N30,000 minimum wage: States return to drawing board

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State governments across the country are taking a fresh look at their finances with a view to mapping out strategies for payment of the new N30,000 minimum wage.

They are also awaiting guidelines from the National Salaries, Income and Wages Commission on how best to handle the situation.

Although some of the states, including Kano, Zamfara, Kwara, Rivers, Kogi and Edo, had expressed their readiness to pay the new minimum wage, there seems to be discordant tunes from some other states about their ability to pay.

One of such states is Oyo where the current monthly wage bill stands at N5.6 billion.

The state is allocated an average of N4.4 billion a month from the federal purse while its internally generated revenue is about N1.6 billion monthly.

Information, Culture and Tourism Commissioner, Toye Arulogun, could not tell what the wage bill would look like when details of the new minimum wage are released.

He said that could only be determined when the Federal Government gazettes the new minimum wage and guidelines are out.

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The commissioner explained that the government would take the necessary step if it was confronted with inability to pay.

But he was quick to add: “We will wait to cross the bridge before deciding the appropriate line of action.”

The Kwara State Government is also awaiting the template for payment from the National Salaries, Income and Wages Commission.

It says the template is required by the 13-man minimum wage reviewing committee it set up to guide it on computing new salaries for workers.

Investigations revealed that the state government receives between N2.5 and N3.8 billion monthly, going by the figure usually released by the Joint Allocation Account Committee (JAAC).

The internally generated revenue of the state also stands at between N1.7 billion and N2.3 billion per month.

The Chairman of Kwara State Internal Revenue Service (KWIRS), Prof Muritala

Awodun, recently said that the service generated a total sum of N6.279 billion as revenue in the first quarter of 2019.

Awodun, said that the agency generated N2.16 billion in January, N1.76 billion in February and N2.38 billion in March 2019.

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The KWIRS boss, who said that the revenue agency was yet to achieve its target of N60 billion revenue per annum or N5 billion monthly, however, said that the service has been developed to a point that it would not make less than an average of N2.5 billion every month.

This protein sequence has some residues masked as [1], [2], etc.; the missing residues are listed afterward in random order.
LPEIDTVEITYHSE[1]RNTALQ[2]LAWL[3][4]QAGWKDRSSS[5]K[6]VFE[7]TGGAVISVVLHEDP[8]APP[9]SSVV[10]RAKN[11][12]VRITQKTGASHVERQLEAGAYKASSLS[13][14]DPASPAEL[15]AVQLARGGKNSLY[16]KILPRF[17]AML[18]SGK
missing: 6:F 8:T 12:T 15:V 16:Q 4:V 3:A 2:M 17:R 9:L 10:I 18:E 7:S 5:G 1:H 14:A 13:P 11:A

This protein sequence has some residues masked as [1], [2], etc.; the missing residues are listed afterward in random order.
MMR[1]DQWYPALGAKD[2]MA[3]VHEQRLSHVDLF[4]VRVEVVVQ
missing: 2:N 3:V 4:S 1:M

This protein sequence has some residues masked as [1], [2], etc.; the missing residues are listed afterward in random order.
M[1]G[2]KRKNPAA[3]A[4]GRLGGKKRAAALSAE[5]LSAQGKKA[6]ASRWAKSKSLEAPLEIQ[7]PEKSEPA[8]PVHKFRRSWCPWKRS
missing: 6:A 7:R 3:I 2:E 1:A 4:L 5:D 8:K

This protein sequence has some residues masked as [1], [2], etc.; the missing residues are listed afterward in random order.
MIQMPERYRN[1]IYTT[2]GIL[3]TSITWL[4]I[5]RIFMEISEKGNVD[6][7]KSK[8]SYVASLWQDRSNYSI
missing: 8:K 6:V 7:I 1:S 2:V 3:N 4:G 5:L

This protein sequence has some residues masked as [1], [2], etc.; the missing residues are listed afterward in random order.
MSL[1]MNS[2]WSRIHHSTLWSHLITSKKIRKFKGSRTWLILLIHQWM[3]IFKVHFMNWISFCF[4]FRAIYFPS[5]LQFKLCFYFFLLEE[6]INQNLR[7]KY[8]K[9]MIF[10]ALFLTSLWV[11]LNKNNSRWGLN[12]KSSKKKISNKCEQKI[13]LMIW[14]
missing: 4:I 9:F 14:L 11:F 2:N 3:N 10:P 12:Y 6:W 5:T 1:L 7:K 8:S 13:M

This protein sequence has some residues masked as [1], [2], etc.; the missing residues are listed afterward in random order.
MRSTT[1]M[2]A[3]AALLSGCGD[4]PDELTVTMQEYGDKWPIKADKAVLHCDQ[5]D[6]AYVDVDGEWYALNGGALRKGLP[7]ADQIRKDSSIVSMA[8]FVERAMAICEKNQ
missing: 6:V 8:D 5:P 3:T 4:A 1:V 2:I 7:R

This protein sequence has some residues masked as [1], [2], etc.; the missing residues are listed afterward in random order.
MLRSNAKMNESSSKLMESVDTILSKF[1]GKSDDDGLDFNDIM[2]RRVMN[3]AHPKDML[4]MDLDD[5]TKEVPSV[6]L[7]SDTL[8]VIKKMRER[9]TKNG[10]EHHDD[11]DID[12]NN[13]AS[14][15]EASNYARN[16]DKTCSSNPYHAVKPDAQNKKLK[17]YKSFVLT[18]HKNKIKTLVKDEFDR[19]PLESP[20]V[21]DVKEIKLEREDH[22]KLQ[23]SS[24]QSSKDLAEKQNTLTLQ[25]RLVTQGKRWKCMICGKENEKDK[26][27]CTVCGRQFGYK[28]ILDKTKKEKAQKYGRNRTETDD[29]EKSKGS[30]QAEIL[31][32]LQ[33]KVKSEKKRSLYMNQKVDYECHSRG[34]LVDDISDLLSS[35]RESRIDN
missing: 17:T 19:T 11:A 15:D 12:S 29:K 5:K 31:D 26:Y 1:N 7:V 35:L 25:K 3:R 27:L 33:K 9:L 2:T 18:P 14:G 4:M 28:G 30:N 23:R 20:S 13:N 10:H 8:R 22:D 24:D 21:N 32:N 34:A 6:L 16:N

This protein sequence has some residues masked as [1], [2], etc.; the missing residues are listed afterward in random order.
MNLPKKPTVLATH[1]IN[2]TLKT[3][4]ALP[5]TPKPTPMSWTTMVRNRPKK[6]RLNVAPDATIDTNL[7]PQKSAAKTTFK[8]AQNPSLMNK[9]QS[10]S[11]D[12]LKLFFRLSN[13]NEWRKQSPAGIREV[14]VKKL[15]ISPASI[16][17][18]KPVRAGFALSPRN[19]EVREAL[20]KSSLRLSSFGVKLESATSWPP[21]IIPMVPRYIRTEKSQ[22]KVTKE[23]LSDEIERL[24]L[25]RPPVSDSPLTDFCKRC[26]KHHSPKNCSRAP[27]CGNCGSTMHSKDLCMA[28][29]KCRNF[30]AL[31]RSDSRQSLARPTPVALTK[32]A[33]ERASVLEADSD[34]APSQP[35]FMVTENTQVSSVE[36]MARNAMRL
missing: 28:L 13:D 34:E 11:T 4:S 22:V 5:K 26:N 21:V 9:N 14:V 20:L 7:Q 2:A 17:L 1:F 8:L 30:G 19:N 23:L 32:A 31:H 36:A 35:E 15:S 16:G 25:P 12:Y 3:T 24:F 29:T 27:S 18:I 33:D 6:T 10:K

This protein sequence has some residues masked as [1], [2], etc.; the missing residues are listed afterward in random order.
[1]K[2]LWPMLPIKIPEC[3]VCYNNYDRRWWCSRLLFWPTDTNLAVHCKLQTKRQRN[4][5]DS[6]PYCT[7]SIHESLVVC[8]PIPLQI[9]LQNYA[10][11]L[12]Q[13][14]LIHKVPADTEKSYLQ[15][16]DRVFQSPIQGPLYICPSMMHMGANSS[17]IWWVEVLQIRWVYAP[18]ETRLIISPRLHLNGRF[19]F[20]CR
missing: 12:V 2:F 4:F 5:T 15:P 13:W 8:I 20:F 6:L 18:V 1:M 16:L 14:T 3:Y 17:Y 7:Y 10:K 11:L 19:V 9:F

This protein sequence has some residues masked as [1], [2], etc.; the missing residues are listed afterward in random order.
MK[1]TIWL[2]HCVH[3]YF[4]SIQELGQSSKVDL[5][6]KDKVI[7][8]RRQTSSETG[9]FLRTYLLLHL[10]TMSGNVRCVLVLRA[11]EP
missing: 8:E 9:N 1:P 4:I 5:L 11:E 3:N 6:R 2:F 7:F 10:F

It was gathered that the state government currently spends over N2 billion on the payment of workers’ salaries.

A source gave the breakdown of salary payment as follows: core civil servants N600 million; primary and secondary school teachers N940 million; local government staff N500 million and pensioners N400 million.

Like Oyo and Kwara, Cross River State is also waiting for the guidelines from the federal authorities.

It currently has about 25,000 workers on its payroll and receives an average of N3 billion allocation from Abuja monthly and generates between N1.5 billion and N3.5 billion.

Apart from paying salaries and meeting financial obligations in respect of projects, the state also services the loan taken for the execution of the Tinapa complex.

This is put at almost N100 million per month.

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There is also the controversial superhighway expected to gulp over N700 billion.

The governor recently transmitted a letter to the House of Assembly to approve modalities for funding the project by the state government.

The letter, which was leaked on the Internet, sought approval for an Irrevocable Standing Payment Order (ISPO) for N648.8 billion in favour of a construction company.

The letter with reference number SSG/S/300/VOL.XVII/1199, addressed to the Speaker of the State House of Assembly, sought the state legislature to consider and pass a resolution granting an approval for the state government to issue an ISPO of N300 million monthly through a bank in favour of the construction company.

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